After reducing two large Slieve Aughty commonages by 55% (from 1090ha to 476ha) and 64% (from 184ha to 67ha), the Department has just made a major U-turn on its own decisions, the Irish Natura and Hill Farmers Association (INHFA) says.
The INHFA has taken issue with the Department of Agriculture over its handling of land eligibility inspections that affected over 60 hill farmers in South Galway.
Recently, the shareholders’ legal team received letters from the Department saying that the inspection findings will now not apply, the association says.
INHFA Spokesperson, Colm O’Donnell stated that it became apparent that if the Department were to pursue the type of inspection procedure they were attempting on the Slieve Aughties, large swathes of marginal land would quite quickly become ineligible for payments going forward.
“INFHA is pleased with the outcome, as this is where the political battle on land eligibility kicked off,” he said.
The INHFA is now calling on Minister Coveney to sort out the outstanding commonage issues on the Slieve Aughties and elsewhere.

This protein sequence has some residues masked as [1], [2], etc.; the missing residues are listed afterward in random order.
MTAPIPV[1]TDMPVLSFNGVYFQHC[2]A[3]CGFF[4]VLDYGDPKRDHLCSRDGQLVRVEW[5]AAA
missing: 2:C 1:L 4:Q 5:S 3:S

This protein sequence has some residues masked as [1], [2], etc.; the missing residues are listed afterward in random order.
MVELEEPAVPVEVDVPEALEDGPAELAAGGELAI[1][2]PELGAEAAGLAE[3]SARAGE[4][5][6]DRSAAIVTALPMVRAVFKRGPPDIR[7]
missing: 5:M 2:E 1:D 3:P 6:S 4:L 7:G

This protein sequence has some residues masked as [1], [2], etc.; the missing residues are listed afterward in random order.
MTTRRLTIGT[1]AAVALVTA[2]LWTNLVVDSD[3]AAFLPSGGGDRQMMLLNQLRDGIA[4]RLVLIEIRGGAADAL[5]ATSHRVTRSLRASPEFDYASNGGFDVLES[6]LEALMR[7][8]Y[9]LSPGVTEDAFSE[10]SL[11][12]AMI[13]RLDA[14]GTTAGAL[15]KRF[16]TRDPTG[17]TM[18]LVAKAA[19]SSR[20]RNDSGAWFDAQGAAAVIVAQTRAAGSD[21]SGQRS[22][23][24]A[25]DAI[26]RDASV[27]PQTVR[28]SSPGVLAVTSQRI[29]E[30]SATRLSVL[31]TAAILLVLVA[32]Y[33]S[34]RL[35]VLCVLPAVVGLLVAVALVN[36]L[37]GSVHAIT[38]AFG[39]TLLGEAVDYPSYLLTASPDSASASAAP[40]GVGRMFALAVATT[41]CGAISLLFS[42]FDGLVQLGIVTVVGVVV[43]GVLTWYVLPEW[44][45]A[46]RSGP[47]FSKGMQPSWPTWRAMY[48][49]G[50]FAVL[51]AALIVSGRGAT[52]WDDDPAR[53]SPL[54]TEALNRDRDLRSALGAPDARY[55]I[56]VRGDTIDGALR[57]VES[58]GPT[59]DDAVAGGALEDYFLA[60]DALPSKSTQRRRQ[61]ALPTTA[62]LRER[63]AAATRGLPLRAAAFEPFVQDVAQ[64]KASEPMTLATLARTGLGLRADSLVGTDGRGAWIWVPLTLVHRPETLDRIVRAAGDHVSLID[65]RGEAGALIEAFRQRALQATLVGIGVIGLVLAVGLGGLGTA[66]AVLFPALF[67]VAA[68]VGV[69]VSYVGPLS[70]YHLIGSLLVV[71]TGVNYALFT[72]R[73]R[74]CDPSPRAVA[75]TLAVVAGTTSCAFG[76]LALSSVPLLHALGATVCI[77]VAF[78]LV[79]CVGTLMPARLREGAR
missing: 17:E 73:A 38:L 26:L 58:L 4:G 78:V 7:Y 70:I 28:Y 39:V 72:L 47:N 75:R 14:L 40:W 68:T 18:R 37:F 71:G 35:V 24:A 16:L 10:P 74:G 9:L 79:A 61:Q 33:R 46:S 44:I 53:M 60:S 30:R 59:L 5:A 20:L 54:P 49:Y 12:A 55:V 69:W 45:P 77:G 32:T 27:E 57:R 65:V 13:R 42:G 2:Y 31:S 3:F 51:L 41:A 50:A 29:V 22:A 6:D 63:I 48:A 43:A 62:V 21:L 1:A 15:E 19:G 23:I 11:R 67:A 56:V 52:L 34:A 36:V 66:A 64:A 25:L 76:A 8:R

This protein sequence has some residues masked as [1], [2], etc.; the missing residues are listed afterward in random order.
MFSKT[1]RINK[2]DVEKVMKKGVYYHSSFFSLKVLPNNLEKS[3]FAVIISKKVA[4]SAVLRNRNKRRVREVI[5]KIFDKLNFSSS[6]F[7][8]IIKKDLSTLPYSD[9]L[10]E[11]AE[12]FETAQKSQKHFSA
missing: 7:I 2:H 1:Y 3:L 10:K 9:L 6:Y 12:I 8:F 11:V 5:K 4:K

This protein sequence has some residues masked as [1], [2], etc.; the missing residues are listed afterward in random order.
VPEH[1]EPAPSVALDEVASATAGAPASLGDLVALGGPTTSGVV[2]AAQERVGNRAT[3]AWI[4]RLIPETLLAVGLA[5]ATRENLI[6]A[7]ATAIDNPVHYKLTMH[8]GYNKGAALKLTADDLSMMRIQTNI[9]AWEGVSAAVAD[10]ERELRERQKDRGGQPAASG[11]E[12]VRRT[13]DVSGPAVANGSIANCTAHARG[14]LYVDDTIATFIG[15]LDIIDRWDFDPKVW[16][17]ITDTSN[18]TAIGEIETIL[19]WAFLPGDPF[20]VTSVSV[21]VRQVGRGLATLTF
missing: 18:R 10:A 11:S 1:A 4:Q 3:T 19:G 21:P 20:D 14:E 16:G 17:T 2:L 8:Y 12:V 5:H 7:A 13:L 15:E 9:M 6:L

Roxborough Commonage Association spokesperson, Enda Tannion, stated that the campaign by INHFA on land eligibility played a major role in our victory, but the next step is to recover our legal costs from the Department, he said.
Brendan Joyce from the INHFA said that while we welcome the new guidelines, unnecessary confusion has been added into the mix regarding the term “boglands” and with issues around burning.
“Surely the new focus on ‘maintaining land in a state suitable for grazing or cultivation’ now warrants changes to the legally binding Basic Payment Scheme Terms and Conditions, such as the removal of the terms ‘ungrazed due to low stocking rates’ and ‘sufficient agricultural activity’,” Joyce said.